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13 Comments
Jan Steinman's picture

I'll add one: shoot adapted film lenses! You can get some really nice glass for really little money that way.

Helena Murphy's picture

Good tip! Thanks for sharing Jan

Tom Reichner's picture

Helena,

Thank you for writing this! I am glad to read another real article, and not just an intro to a video on somebody else's YouTube channel.

In my experience, the cost of photography gear is a very small part of starting up as a photographer. I think that travel expenses cost far more than the gear.

Gasoline at $5 a gallon, hotel rooms, restaurant meals, tolls, airfare, the upkeep of a vehicle ... these are ongoing and hit hard month after month, year after year. Conversely, once one spends a few thousand dollars on cameras, lenses, lights, and computer hardware / software, it doesn't take very much after that to stay current.

All of your tips are good, solid advice, and will save the smart photographer a good deal of money. But I would also like to see a similar article about how to save on travel expenses, model fees, etc.

Jan Steinman's picture

Here's our answer to lodging expenses:

https://www.flickr.com/photos/195389426@N03/52323985614/in/album-72177720301725627/

Tom Reichner's picture

Hey, Jan

I'm glad that van is working for you!

But I don't think it'd be an affordable solution for my photography trips. The car I drive on photography trips gets 32 miles per gallon. And gas is roughly $5 per gallon nowadays. The vehicle you show in that link probably gets 16 to 18 miles per gallon. Driving 30,000 miles per year, that van would cost me $4,000 U.S.dollars MORE per year than what I am currently driving. This is more than I spend on motels and other forms of lodging. The van would be a far more expensive option than what I currently do. This article is supposed to be about finding cost-saving measures, not more costly options for our photography expenditures.

Jan Steinman's picture

You've got a point.

We got 14-19 from WA to MI.

I'm putting a TDI engine in it, which should get it closer to 30.

But you have to admit, it's a pretty cool camera bag!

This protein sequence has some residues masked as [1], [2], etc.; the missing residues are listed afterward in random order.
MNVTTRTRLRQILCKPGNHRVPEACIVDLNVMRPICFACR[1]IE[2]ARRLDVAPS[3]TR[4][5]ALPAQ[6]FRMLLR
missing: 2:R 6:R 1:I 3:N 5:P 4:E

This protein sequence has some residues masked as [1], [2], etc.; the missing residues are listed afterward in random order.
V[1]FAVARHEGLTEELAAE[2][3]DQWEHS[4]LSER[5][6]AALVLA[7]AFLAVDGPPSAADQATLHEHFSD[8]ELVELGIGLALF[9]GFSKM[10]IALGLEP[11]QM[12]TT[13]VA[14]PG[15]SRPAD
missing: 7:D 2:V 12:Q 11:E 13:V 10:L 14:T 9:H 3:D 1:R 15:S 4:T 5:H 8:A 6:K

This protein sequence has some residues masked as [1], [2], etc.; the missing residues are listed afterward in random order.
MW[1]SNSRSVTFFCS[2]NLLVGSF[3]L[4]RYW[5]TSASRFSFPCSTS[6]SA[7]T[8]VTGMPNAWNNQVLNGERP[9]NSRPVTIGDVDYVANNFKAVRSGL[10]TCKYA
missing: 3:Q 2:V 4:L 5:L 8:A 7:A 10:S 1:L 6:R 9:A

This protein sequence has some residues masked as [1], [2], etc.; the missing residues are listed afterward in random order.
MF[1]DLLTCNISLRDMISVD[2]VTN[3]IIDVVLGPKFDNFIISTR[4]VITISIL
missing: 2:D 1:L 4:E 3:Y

Helena Murphy's picture

Thanks Tom! I hadn’t thought re travel because I’m a product photographer shooting mostly in a studio and on location nearby, but you raise a really valid point for those who travel. It’s been interesting to see what others do to help with those costs.

Charles Mercier's picture

How dare you not mention fstoppers tutorials? lol

Helena Murphy's picture

Hehe and of course those! 🫣

Tom Reichner's picture

One tip that I have to offer concerns lodging on photo trips:

I have found that one can use Craigslist to save a LOT of money. On several occasions I have used Craigslist to find people who are willing to rent a room in their home on a weekly or monthly basis. In fact, when I put a wanted ad up for short-term lodging, I get dozens of offers from people in the town that I am looking to lodge in.

I recently got a room in a nice home in Phoenix for $200 per week, for two weeks. There were no silly extras like utility or cleaning charges or a security deposit. I also recently got a nice mother-in-law suite in the Denver, Colorado area for $1,100 for a full month. Each of these places were much, much cheaper than even the cheapest of Air B&Bs, which aren't really very cheap anymore.

So, if your photography trips to a particular destination are typically two weeks or longer, then I highly recommend Craigslist as a way to save hundreds, if not thousands, of dollars, compared to staying on motels or at Air B&Bs.

Helena Murphy's picture

That’s a great tip, thanks Tom!

Roger Jensen's picture

I assume you mean "Lease" or "Rent" Before Buying instead of "Loan Before Buying", no?

Helena Murphy's picture

I'm in the UK, so maybe there's a slight difference here, but we would say to "loan" something, but "lease" or "rent" also works!